I feel a great sense of gratitude when I meet a veteran, I feel humbled. I realize that I need to sacrifice more in my life for things that are for the greater good and the betterment of society as a whole, as these men and women have done. Those who served in the armed services did so for complete strangers, a country made up of people they'd never meet.

IMHO I can't honestly answer your questions about the pending future of those vets returning home today from conflicts around the globe. I am deeply saddened when I hear stories about deteriorating hospital conditions and care, about conflicts with pay and bonuses owed...When I read of the obscene ignorance towards the rising suicide rates among veterans and about the additional time each has been forced to serve even after tours of duty have ended because of mishaps in military planning by our leaders in Washington...I can only hope that each and every soldier, person, returning from war receives every possible avenue of assistance and compensation available to them. They deserve every bit of it.

8) If you could photograph one person, living or dead, who would it be?

My grandfather. He was the reason I fell in love with photography. He gave me my first camera. he taught me how to shoot. He also had a great love of people, something he passed on to me in one way or another. I know I took his photograph once or twice when he was alive, regrettably I cannot find any photos I took of him.

9) Show us your favorite photograph on Flickr.

Not easy to answer, but I will point out on image I find to be indelible and iconic that I spied recently on Flickr...
Untitledby Jill. Coleman

It's simply so well captured, so intense and emotional, so intimate and unforgettable.

I will also add one image not on Flickr, one that is from one photographer I find to truly be an inspiration with the camera in in my own life's purpose.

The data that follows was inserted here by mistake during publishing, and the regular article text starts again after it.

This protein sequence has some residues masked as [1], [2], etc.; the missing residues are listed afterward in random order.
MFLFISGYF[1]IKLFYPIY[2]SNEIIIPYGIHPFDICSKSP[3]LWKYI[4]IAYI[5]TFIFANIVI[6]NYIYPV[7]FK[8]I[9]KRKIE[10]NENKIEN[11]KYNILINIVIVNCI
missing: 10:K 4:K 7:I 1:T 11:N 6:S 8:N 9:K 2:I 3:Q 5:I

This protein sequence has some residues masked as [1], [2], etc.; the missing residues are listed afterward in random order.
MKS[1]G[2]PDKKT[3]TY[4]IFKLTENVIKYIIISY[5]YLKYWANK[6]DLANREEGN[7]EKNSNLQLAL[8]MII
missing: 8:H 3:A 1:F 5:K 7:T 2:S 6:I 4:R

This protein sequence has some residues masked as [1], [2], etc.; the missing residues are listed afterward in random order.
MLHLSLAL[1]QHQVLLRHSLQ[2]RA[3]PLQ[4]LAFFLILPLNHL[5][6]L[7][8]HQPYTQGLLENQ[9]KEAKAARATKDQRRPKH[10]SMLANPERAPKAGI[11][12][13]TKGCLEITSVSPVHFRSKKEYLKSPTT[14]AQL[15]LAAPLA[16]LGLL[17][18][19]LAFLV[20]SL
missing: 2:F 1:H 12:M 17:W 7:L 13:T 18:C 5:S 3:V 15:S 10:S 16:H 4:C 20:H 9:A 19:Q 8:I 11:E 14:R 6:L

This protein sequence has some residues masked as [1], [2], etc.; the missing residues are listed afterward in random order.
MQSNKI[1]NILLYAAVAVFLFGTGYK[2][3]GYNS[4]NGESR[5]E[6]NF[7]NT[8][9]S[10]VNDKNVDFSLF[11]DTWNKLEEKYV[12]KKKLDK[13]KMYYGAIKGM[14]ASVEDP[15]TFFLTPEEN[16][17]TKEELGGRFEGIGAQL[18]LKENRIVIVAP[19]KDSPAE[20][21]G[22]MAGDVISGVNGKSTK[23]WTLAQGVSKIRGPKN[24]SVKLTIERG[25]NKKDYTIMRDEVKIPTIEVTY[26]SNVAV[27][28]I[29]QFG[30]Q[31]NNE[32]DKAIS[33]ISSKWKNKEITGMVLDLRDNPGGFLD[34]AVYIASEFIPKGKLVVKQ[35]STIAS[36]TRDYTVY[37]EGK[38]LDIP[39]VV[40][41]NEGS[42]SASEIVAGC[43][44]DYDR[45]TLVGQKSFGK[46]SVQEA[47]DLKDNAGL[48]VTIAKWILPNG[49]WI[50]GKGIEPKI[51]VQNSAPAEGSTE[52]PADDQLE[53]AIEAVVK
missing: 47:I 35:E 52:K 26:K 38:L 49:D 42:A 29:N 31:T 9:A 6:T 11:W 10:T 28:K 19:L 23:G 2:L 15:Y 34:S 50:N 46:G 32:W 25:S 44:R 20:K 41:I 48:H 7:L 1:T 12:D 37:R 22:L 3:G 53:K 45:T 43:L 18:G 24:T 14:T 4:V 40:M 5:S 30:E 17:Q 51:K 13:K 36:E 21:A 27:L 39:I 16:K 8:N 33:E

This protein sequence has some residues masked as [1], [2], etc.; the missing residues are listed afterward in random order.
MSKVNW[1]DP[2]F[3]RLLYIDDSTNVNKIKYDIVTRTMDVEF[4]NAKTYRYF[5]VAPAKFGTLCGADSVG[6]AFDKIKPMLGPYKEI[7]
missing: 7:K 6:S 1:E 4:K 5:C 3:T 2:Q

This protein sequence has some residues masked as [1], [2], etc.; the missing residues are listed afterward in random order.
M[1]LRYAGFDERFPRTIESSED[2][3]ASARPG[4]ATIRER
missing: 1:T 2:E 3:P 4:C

Mary Ellen Mark's iconic image, "The Damn Family in their car". It's the look and expression on everybody's face in the frame, it gives great emotion to the photograph. The image conveys what i love about street portraiture/social documentary photography; intimacy. I believe you can feel and understand the trust between Mary Ellen Mark and the family in the car.

I had the opportunity to meet Mary Ellen Mark in person and speak with her for some time (right in front of a print of this image) a few years back. That one photo, that experience of being in the presence of a truly gifted photographer and person truly moved me and continues to shape me as a person and as a photographer.

the image can be seen here:

10) What is your main piece of equipment for capturing these portraits?

I tend to carry only one camera, and one lens with me as I photograph. That tends to be a Canon 20D or 5D and the very inexpensive and incredibly dynamic Canon 50mm f/1.8 lens. I do carry a few other primes Canon L lenses with me from time to time but no flashes, no soft boxes or any other gear; no hocus pocus. I want to keep it simple. I don't want to overwhelm nor intimate a subject with a ton of gear, I want to appear as i am, a simple man with a simple purpose. I have been shooting a ton of street portraits lately for a book and two gallery exhibitions next year with a 50 year old Yashica C and a Kowa Six MM medium format cameras. Shooting with those require a tripod generally, a light meter, a backpack full of film and other gadgets, which I don't mind carrying. I want to make sure I have the gear I need to capture the portrait I desire. But I like the simplicity that shooting w/ a dslr provides. I can head out with one camera body, one lens and be successful and content with what I shot.

Brent - street portrait

Jim - street portrait

Larry - street portrait

Bob - street portrait

Bud Selig - Commissioner of Major League Baseball

Charles (Vietnam War Vet) - street portrait

Claudelle pauses - street portrait

Jarrett - street portrait

John Thomas - street portrait

Bill - street portrait